Having penned hits such as “Shame” and “The Iron Lady,” Abi Morgan is undoubtedly one of the U.K.’s best-known screenwriters. Now the creator of shows including “The Hours” and “The Split” is turning her hand to filmmaking.
Morgan, a BAFTA and Emmy-award winning writer, will make her directorial debut with an upcoming episode of “The Split,” which she also executive produces alongside Jane Featherstone (“Chernobyl”), Lucy Dyke (“Black Mirror”) and Lucy Richer (“Small Axe”).
Season 3 of the hit show, about a family of divorce lawyers working through their own personal problems, is set to air in the U.K. on the BBC and in the U.S. on BBC America in 2022, and will be available to stream on iPlayer in the U.K. and Sundance Now in the U.S.
Morgan’s pivot to directing has been a long time coming. She has spent almost three decades behind the scenes, as both a writer and an executive producer. Having closely observed and shadowed the many auteurs she’s worked with, such as Steve McQueen (“12 Years a Slave”), Sarah Gavron (“Suffragette”), Phyllida Lloyd (“The Iron Lady”), David Yates (“Fantastic Beasts and Where to Find Them”) and “The Split” Season 3 lead director Dee Koppang O’Leary (“Bridgerton”), Morgan says moving from scribe to director felt like she was “suddenly being invited to a party that I’d sort of been involved in organizing.”
“When I go on set I [usually] feel a bit redundant,” Morgan tells Variety. “Once I’ve chatted to the actors and I’ve annoyed the director, I do always end up next to the catering van eating a lot and talking to whoever is around. I don’t really have a role and I’ve kind of accepted that [as a writer] my job is done. I’ve never really understood entirely where I fit in the picture.”
‘The Split’ creator Abi Morgan. Sister/BBC
Morgan was in part inspired to make the jump thanks to a new generation of multi-hyphenate female filmmakers such as Emerald Fennell (“Promising Young Woman”) and Phoebe Waller Bridge (“Killing Eve”), as well contemporaries Moira Buffini (“Harlots”) and Rebecca Lenkiewicz (“Small Axe”). “I think that I was very confident about my ability to own the space on the page,” says Morgan. “What I wasn’t confident about was, could I own the room? Could I captain a ship? Could I lead? And one of the revelations for me was, not only did I feel I could do it, I really enjoyed it, and it feels like a very natural progression. And if anything, I could kick myself for not doing it earlier.”
In fact, Morgan reveals, she is already planning to embark on more directorial projects: “It’s made me really want to go direct more,” she says of her experience on “The Split.” She already has a movie and a series in mind.
First, however, Morgan must finish working on screenplays for another film and “a number of big series” already in the pipeline. “We’re thinking about directors, and I wouldn’t put myself necessarily forward for that yet,” Morgan says. “Also because I love the collaboration with a brilliant director, and I really admire and value what they do. … So to a certain degree, I kind of feel like I love the gap, the kind of alchemy that happens when you hand over [a story].”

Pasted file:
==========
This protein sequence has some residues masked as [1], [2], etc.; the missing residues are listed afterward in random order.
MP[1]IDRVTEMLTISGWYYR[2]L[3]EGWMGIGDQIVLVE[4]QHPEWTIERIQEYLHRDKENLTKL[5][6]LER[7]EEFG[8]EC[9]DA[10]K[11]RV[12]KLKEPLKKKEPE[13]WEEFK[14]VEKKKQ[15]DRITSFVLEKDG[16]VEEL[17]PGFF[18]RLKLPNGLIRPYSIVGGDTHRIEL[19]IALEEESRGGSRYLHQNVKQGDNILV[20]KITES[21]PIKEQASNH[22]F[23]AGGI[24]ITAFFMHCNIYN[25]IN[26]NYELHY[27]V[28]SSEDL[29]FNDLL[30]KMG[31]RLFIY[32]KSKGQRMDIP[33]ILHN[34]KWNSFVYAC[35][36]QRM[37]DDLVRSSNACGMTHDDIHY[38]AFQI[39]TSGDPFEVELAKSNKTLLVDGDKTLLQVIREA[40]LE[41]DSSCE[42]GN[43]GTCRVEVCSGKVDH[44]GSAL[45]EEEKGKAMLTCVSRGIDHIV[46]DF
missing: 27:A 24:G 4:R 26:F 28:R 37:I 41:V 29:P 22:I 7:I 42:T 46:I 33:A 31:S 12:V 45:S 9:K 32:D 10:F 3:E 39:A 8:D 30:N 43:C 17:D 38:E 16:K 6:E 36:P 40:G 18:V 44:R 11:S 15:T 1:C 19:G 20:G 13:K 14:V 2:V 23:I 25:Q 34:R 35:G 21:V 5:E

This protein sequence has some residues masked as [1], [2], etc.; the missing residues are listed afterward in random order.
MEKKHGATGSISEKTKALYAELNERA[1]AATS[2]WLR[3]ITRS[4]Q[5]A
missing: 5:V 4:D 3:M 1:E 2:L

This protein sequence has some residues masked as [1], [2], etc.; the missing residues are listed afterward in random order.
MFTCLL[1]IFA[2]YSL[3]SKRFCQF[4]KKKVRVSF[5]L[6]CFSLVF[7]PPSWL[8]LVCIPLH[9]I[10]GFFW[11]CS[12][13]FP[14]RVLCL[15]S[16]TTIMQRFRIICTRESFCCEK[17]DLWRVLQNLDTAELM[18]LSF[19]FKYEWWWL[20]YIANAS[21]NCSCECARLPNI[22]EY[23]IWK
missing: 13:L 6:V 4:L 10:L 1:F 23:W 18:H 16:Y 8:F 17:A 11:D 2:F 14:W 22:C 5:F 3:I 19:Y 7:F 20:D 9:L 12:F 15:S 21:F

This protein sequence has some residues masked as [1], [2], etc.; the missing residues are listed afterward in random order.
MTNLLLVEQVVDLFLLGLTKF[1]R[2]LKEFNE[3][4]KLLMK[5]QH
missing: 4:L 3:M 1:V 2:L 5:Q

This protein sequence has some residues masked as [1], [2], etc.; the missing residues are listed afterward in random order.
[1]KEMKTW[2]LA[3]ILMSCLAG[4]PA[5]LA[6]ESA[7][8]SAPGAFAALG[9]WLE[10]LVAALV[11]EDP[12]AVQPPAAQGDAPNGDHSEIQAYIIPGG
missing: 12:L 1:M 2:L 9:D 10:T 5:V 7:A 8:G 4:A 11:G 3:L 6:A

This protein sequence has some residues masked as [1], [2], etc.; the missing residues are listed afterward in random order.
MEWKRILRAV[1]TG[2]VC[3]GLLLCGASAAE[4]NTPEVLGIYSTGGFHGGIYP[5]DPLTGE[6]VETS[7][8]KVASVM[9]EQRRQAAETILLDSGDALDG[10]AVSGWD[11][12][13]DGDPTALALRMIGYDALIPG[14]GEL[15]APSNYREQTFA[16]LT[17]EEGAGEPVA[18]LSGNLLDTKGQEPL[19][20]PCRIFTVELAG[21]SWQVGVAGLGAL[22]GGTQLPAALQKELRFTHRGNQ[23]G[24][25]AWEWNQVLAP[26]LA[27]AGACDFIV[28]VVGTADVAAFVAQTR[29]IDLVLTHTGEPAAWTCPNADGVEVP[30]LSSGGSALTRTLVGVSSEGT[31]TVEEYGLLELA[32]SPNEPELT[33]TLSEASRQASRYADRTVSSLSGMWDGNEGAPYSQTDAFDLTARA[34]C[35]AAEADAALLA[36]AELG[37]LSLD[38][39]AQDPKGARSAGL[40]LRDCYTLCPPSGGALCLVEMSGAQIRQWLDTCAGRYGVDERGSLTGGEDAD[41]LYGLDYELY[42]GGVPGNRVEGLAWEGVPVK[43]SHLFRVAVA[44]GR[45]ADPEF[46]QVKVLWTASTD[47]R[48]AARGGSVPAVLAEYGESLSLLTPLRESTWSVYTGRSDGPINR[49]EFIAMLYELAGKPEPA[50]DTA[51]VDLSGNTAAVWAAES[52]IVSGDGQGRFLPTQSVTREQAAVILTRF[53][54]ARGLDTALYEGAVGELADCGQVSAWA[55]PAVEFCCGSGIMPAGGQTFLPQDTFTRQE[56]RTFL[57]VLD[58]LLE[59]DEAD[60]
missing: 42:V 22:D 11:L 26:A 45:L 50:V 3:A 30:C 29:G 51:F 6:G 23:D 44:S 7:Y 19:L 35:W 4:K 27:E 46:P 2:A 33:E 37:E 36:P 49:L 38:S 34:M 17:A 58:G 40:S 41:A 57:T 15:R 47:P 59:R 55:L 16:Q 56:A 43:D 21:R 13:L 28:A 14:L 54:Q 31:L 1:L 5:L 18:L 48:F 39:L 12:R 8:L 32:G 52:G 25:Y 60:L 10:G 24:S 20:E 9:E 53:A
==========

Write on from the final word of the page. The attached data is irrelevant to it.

Morgan is also busy working on her first book — a memoir called “This Is Not a Pity Memoir” — scheduled for spring 2022. It is, ostensibly, about the day she came home to find her husband collapsed on the bathroom floor, but will, no doubt, give readers a glimpse into her own journey with cancer, with which she was diagnosed in 2019 (she is now in remission). Morgan says it is highly likely she will adapt the memoir for the big screen. “Certainly, it’s the natural domain for me to want to make that into a film so that will be something I’ll be definitely thinking about doing,” Morgan says. “I think I’ve had a very significant life shift as well. And that’s been also the motivator to want to direct and re-think.”
Abi Morgan on the set of “The Split” with Nicola Walker. Sister/BBC
And despite the latest season of “The Split” being billed as its final, Morgan admits she is in discussions about returning for a fourth season. “I think I’d write another series if I genuinely felt I had more story,” she says, despite having envisaged the series as a three-act structure. “I did actually always feel like this was going to be the last series. But I feel quite reinvigorated having directed so that slightly changed the way I feel.”
Having now delved into a variety of topics on screen, including divorce, politics and feminism, is there anything Morgan is still yearning to explore? “I’d love to try and write a big action film one day,” she admits. “I just haven’t quite occupied that space yet. But again, it’s, you know — it’s confidence and it’s knowing that you can still be here [working] in your 50s and your 60s,” she says, citing Nora Ephron as an influence.
And, she says, as well as mentoring younger writers, she continues to look to women such as Michaela Coel (“I May Destroy You”), Lucy Kirkwood (“Adult Material”) and Lucy Prebble (“Succession”) for inspiration. “Inherently we know that we are in a very important moment of change,” Morgan says. “There’s always been these important moments of change at every level. We know we want more equality, we definitely know we have to have more diversity. And so, in a way, I think everything is up for grabs at the moment.”